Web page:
4TH SUNDAY OF EASTER: HEARING JESUS’ VOICE

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Tomorrow, May 13, 2019, more than 60 million Filipinos will go to the polls for the synchronized local and national elections. COMELEC  says that there are 61,843,750 registered voters in the Philippines alone in 2019. 1,822,173 more are registered to vote from overseas.

During the campaign, people heard different voices from thousands of candidates but with one common refrain: You guessed it right, “I will serve you with all of my heart.” Each of the candidates promised to serve up to the last breath of their lives. No, the candidates said, this is not about money, power, politics, influence or status, it’s all about service. The people, however, are sick and tired of these words from the candidates, that sometimes they wonder, whether elections still matter; whether it will make a difference if they vote for this or that candidate.

In today’s fourth Sunday of Easter, also called Good Shepherd Sunday, we listen to the voice of Jesus:

“My sheep hear my voice;
I know them, and they follow me.”

In Jerusalem during Jesus’ times, there was only one sheepfold (the pen for sheep). Various flocks would arrive along with their respective shepherds and send all the sheep into it. This made for a rather large herd overall, and there wasn’t a practice of branding or marking in order to tell one from the other.  How then could each shepherd reclaim his own sheep?

There were two ways: First, the shepherd knew them by heart. Sometimes he had a special name for each character in the flock. And second, the sheep themselves recognized their master’s voice immediately. When he called out, they simply got to their feet and came with him, through the sheep-gate.

Christians have a very intimate relationship with Christ in the same way that the shepherd and the sheep have a very close relationship with each other.  Christians are the sheep of Christ the Good Shepherd. As sheep we follow only one good shepherd–Jesus Christ. As sheep, however, we not only have an intimate relationship with Christ, the good shepherd, but also with fellow sheep of the flock. To be a sheep is not just about me and Jesus but also about me and my brothers and sisters just like in a real-life situation of a herd of sheep. As sheep we are not alone and we feel secure in the company of fellow sheep. When we get separated from the flock, like a lost sheep, our lives is in danger. Thus, we belong to one sheepfold called the Church.

As the sheep of Christ the Good Shepherd, today’s fourth Sunday of Easter, offers us three challenges today: First, to hear the voice of Jesus, the Good Shepherd, secondly, to follow the true good shepherd which is Jesus Christ and thirdly, to shepherd one another especially the least and most abandoned just like Christ shepherded us.

  1. Hearing the Voice of Jesus

In today’s world, there are many voices who compete for our attention. To whose voice do we listen? Many of us are attracted to many voices in the world today because often times they offer us instant gratification and solutions to our problems. Only in the long run, we realize that they bring us to our own perdition instead of redemption.

As sheep of his flock,  we are to recognize the voice of Jesus, the good shepherd. Do we recognize the voice of Jesus from among these many voices?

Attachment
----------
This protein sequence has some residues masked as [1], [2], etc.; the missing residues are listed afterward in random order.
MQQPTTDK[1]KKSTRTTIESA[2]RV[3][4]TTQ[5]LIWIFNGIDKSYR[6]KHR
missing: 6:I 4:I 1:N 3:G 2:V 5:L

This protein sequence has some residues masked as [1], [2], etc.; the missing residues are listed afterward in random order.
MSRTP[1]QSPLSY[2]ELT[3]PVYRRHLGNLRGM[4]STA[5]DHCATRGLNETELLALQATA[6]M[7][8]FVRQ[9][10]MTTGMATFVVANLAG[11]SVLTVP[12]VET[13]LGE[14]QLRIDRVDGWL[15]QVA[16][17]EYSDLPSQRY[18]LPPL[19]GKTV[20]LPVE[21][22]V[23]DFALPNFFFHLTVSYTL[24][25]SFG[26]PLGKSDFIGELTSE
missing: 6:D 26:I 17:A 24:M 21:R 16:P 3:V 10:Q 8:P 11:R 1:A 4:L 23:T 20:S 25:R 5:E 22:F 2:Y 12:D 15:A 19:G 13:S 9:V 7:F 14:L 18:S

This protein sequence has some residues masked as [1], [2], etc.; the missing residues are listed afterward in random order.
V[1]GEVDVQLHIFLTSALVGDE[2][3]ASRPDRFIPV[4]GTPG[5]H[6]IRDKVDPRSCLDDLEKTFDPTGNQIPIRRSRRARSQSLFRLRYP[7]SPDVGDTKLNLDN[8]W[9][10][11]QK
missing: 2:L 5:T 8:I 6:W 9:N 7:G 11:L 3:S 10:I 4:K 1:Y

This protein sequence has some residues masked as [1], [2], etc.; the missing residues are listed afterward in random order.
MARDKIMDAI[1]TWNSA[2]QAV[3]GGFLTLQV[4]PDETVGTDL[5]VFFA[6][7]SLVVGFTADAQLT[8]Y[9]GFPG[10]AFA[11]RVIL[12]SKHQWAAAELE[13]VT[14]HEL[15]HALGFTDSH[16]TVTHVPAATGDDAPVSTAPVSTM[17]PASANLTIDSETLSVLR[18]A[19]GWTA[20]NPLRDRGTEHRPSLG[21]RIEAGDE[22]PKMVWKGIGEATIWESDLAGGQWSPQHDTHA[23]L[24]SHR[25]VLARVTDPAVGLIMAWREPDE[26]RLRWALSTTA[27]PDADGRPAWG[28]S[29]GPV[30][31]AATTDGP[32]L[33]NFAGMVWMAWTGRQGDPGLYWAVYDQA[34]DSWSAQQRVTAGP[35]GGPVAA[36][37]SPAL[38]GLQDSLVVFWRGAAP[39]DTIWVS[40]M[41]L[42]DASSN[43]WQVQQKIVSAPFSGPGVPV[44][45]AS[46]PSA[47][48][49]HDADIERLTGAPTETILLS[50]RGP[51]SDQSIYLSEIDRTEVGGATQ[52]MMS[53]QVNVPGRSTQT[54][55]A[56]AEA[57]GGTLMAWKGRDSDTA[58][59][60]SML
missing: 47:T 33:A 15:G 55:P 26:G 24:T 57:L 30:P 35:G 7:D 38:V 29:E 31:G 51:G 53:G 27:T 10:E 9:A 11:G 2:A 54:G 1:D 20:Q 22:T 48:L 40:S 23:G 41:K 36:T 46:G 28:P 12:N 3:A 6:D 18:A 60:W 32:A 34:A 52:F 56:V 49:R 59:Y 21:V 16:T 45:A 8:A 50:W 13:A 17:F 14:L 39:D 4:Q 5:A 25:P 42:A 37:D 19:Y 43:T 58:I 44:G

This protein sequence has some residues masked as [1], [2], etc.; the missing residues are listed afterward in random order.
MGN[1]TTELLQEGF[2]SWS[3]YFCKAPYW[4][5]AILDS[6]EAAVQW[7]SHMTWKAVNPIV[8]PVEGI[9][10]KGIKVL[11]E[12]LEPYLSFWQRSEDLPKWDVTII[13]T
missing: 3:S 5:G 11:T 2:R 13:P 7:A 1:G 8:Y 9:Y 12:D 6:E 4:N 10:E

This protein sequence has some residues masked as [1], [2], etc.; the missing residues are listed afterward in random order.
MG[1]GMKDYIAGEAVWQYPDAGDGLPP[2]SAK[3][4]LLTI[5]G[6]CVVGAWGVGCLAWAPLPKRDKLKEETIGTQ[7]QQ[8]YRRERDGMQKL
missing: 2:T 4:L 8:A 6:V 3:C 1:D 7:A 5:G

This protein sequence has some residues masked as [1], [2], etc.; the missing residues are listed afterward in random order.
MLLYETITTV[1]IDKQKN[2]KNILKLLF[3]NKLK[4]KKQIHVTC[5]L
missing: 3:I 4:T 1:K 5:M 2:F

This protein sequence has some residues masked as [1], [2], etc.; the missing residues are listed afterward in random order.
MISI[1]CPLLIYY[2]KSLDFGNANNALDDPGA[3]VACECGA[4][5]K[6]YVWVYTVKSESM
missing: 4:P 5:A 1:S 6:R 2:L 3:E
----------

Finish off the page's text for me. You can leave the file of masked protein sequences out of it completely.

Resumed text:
We can only recognize the voice of Jesus in the world today if we have a very close relationship with Jesus. We can discern who among from the many different voices we hear in the world today truly reflects the voice of Jesus. In this process of discernment, we cannot do this alone. That is why we have one another–fellow sheep in the common sheepfold of the church–to guide and support us in recognizing and listening to the voice of Jesus in the world today.

Most of all, however, we have the Holy Spirit, sent by Jesus and God the Father, to be our advocate and guide in listening and following the voice of Jesus. Pope Francis affirms that we can recognize Jesus’ voice among all the other “voices” only through the Holy Spirit.

We can study the whole history of salvation, we can study the whole of Theology, but without the Spirit we cannot understand. It is the Spirit that makes us realize the truth or—in the words of Our Lord—it is the Spirit that makes us know the voice of Jesus. Jesus, the Good Pastor, says, “My sheep hear my voice, and I know them and they follow me.” Pope Francis, 4/25/2015

But hearing is not just passive hearing. Hearing becomes passive when we go to mass every Sunday, listen to the readings and the homily, but after the mass, there is no change in our attitudes and values. We go back to our old ways and do the things we have been used to all over again, even if it is enslaving, wrong and detrimental.

Thus, hearing the voice of Jesus entails personal transformation where the good news of Jesus penetrates our deepest core and transform us. It also entails doing, applying in our lives and proclaiming the good news that we have heard from Jesus.

In the first reading, from the book of Acts, Luke tells of the preaching of Paul and Barnabas at Pisidian Antioch during the so-called first missionary journey. The pattern of events is typical and is repeated in many cities during the missionary journeys: the apostles preach in the synagogue; a certain number of Jews and Gentile converts to Judaism believe, while others reject the message and stir up opposition against the apostles, who then declare their intention of turning to the Gentiles.

The proclamation of the Word of God has no promise of success, but the Word must be proclaimed whether people hear or refuse to hear (Ez 3:5). What matters is that the word is proclaimed faithfully. This matters even more than that it should be made to seem relevant by artificial stunts and gimmicks.